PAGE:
Time to switch topics from dogs to marine life. Please read this if you care about the creatures of the seas – and if you are a fish eater. I listened to a story on NPR about how our garbage, specifically plastics, is contaminating the oceans. It’s more than just an aesthetic issue of plastic bottles washing up on the shores (which is pretty disturbing too). 

Fish are mistaking bits of plastic for food and they are eating it. The plastic bits attract dangerous contaminants so when the fish eat the plastics, they are ingesting unhealthy toxins as well. Larger marine animals like whales and dolphins are being found dead, washed up on shore, and when autopsied, their stomachs are found to be full of plastic. The animals had starved to death because the plastic in their stomachs fooled their bodies into thinking it wasn’t hungry. I find this so disturbing and something we cannot ignore. 

While some people can look the other way – what you can’t see isn’t really happening – there’s more to this story and it affects anyone who eats fish. When the very small fish eat the plastic bits and toxins, they are then being eaten by larger fish and they are eaten by larger fish until finally, we humans eat the big fish.  It’s called the food chain. The toxins in the small fish enter the cells of the larger fish and accumulate. When we eat these fish, we are eating the toxins stored in their bodies. 

I’ve always eaten wild-caught fish instead of farm raised. I have read stories about what farm raised fish are fed and it bothered me. Now it seems that wild-caught fish are no healthier. What do we do??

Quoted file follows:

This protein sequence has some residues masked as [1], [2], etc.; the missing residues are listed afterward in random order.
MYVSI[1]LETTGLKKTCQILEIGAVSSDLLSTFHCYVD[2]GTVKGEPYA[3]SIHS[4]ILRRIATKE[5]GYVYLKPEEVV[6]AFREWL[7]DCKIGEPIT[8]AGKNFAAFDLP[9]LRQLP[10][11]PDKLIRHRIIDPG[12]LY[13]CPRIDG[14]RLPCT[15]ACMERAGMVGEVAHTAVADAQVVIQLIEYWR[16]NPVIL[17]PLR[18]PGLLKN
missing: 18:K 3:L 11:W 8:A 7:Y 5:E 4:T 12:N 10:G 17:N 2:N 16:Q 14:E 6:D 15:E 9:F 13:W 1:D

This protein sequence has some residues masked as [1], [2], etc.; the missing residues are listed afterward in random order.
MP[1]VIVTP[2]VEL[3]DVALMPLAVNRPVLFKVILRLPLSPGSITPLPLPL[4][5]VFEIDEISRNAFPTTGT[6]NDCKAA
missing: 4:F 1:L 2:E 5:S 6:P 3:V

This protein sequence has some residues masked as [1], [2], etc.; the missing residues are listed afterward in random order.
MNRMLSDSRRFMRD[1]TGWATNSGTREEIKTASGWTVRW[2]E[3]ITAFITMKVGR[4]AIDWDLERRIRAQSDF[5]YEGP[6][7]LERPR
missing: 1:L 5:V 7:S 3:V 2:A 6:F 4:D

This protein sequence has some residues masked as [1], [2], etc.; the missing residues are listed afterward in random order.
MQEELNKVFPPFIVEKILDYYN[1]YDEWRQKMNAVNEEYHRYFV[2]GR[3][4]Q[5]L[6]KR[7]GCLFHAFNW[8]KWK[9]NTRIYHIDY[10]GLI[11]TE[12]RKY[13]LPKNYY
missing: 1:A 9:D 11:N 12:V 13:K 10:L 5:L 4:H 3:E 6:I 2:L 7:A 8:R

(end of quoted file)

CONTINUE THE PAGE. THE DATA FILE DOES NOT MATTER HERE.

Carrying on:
It’s all of our responsibilities to cut down on the use of plastics and recycle what we absolutely can’t do without. Here are a few suggestions:

–          Stop buying bottled water – gallon bottles and especially the smaller, individual sized bottles. They are everywhere. Instead, buy a water filter like PUR or Brita and fill your own water bottles.

–          Bring reusable bags to the store instead of using plastic bags.  Whole Food Markets give you a 5 cent rebate for every reusable bag you use.

–          Buy larger sizes of common household goods such as laundry detergent and other cleaning and personal hygiene items.

–          Use waxed paper instead of plastic wrap whenever possible for storing and covering food, or better yet store items in reusable containers. 

Did I miss any suggestions? What do you do to help cut down on unnecessary waste? I’d love to hear your ideas!

It’s up to each one of us to be responsible for making a difference. We can’t rely on government or others to bring about change.